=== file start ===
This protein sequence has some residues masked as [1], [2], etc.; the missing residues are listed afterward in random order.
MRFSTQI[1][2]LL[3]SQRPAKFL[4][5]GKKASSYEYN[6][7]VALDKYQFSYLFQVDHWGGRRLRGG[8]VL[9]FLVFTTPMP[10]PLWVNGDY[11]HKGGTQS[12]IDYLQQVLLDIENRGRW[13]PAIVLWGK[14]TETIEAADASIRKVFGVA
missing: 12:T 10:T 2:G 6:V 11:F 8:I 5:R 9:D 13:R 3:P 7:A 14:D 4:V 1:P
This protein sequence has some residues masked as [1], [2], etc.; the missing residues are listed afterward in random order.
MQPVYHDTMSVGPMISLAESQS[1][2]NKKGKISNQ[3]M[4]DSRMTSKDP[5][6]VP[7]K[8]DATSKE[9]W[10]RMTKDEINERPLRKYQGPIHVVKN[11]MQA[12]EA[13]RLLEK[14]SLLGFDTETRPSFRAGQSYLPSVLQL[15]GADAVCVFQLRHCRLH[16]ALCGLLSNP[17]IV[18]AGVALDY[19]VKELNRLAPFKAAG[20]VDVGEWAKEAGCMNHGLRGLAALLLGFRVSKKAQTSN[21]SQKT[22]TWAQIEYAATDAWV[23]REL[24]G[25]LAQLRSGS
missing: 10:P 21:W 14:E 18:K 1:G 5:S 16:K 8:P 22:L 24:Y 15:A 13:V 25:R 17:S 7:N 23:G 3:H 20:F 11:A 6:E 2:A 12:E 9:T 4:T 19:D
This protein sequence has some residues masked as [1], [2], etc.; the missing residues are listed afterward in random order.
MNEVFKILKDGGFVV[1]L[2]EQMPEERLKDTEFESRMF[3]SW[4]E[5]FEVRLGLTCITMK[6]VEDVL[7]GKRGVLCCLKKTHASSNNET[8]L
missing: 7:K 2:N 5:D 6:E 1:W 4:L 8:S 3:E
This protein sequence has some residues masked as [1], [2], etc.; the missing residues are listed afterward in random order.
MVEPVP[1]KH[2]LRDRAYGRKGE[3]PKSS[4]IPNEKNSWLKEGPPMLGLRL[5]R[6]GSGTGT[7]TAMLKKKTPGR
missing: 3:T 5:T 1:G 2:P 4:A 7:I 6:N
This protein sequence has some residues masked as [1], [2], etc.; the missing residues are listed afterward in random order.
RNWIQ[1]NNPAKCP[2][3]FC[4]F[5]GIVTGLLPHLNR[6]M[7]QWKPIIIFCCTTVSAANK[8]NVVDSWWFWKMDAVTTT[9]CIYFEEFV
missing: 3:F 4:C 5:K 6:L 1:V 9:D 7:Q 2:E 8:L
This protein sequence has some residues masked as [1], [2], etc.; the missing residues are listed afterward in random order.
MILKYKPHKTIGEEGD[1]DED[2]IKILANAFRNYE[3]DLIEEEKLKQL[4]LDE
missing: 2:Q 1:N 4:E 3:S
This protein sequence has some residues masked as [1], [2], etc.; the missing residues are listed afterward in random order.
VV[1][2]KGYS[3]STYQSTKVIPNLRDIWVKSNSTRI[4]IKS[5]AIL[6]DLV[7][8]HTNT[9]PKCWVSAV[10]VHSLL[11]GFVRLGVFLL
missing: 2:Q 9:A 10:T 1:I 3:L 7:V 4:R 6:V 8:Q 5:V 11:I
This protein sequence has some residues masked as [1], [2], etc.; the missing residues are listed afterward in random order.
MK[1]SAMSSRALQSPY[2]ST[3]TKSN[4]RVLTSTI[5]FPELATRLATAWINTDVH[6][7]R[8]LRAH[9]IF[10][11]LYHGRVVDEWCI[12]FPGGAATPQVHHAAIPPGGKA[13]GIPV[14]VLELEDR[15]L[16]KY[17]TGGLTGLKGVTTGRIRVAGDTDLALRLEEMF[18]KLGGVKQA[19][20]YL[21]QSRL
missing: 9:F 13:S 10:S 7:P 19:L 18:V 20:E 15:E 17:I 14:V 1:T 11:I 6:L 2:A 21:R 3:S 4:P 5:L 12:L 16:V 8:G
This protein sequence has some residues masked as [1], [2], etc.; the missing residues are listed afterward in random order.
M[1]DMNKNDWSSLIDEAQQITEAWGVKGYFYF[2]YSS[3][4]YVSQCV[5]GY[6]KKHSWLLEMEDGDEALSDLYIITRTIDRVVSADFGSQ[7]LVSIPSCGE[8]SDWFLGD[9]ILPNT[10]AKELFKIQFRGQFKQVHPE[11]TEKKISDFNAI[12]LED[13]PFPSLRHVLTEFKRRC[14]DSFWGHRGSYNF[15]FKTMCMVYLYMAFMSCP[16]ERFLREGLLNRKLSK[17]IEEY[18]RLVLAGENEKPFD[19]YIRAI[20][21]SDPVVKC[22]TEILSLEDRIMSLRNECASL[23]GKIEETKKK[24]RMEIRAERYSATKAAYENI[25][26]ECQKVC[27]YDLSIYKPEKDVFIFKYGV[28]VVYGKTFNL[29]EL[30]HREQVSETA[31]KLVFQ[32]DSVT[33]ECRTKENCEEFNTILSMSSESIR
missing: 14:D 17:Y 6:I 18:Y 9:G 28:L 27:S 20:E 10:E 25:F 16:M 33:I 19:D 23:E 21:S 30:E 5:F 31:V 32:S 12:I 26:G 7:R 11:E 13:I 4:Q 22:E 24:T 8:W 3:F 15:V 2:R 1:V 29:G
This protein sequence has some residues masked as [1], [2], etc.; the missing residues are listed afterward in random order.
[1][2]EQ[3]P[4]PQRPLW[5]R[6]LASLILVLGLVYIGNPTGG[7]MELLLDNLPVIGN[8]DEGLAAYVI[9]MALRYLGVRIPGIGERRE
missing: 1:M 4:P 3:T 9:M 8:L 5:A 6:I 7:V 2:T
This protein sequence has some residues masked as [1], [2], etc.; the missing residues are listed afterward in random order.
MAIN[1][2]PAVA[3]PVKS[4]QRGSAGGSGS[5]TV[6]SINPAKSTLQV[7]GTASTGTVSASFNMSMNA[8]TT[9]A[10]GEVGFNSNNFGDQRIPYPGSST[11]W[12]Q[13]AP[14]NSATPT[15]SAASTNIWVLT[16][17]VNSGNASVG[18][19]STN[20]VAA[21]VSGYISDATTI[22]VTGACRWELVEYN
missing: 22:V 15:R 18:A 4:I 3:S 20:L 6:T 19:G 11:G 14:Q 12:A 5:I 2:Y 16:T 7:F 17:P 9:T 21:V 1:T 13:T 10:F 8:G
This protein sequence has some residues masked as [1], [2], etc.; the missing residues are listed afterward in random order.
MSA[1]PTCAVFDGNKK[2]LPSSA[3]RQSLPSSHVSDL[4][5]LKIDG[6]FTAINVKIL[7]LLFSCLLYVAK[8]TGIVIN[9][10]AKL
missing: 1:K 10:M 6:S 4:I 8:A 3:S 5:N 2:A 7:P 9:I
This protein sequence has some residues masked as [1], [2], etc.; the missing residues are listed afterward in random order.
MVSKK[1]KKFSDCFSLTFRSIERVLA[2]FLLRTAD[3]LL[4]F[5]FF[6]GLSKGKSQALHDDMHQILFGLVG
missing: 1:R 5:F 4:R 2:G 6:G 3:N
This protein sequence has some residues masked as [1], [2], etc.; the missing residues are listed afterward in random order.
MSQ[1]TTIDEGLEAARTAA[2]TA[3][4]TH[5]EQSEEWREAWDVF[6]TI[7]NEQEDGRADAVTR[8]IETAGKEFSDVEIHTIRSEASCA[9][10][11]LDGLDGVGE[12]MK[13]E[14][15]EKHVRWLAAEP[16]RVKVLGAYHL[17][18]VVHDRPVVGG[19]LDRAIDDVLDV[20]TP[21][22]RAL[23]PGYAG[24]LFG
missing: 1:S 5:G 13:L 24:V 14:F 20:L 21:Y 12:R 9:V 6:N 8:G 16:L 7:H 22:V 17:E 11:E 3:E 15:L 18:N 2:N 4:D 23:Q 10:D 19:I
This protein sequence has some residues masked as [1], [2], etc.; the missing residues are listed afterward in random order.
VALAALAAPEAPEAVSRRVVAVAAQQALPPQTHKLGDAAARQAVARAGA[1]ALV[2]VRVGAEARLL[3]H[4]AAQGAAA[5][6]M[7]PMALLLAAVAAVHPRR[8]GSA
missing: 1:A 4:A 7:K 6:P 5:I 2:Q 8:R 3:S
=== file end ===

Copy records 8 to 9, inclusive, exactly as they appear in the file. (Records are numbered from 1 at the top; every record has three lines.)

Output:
This protein sequence has some residues masked as [1], [2], etc.; the missing residues are listed afterward in random order.
MK[1]SAMSSRALQSPY[2]ST[3]TKSN[4]RVLTSTI[5]FPELATRLATAWINTDVH[6][7]R[8]LRAH[9]IF[10][11]LYHGRVVDEWCI[12]FPGGAATPQVHHAAIPPGGKA[13]GIPV[14]VLELEDR[15]L[16]KY[17]TGGLTGLKGVTTGRIRVAGDTDLALRLEEMF[18]KLGGVKQA[19][20]YL[21]QSRL
missing: 9:F 13:S 10:S 7:P 19:L 18:V 20:E 15:E 17:I 14:V 1:T 11:I 6:L 2:A 21:R 3:S 4:P 5:L 12:L 16:V 8:G
This protein sequence has some residues masked as [1], [2], etc.; the missing residues are listed afterward in random order.
M[1]DMNKNDWSSLIDEAQQITEAWGVKGYFYF[2]YSS[3][4]YVSQCV[5]GY[6]KKHSWLLEMEDGDEALSDLYIITRTIDRVVSADFGSQ[7]LVSIPSCGE[8]SDWFLGD[9]ILPNT[10]AKELFKIQFRGQFKQVHPE[11]TEKKISDFNAI[12]LED[13]PFPSLRHVLTEFKRRC[14]DSFWGHRGSYNF[15]FKTMCMVYLYMAFMSCP[16]ERFLREGLLNRKLSK[17]IEEY[18]RLVLAGENEKPFD[19]YIRAI[20][21]SDPVVKC[22]TEILSLEDRIMSLRNECASL[23]GKIEETKKK[24]RMEIRAERYSATKAAYENI[25][26]ECQKVC[27]YDLSIYKPEKDVFIFKYGV[28]VVYGKTFNL[29]EL[30]HREQVSETA[31]KLVFQ[32]DSVT[33]ECRTKENCEEFNTILSMSSESIR
missing: 14:D 17:Y 6:I 18:Y 9:G 28:L 27:S 20:E 10:E 25:F 16:M 33:I 19:D 23:E 21:S 30:E 5:F 31:V 32:S 12:I 26:G 7:R 11:E 13:I 4:Q 22:E 24:T 8:W 3:F 15:V 2:R 1:V 29:G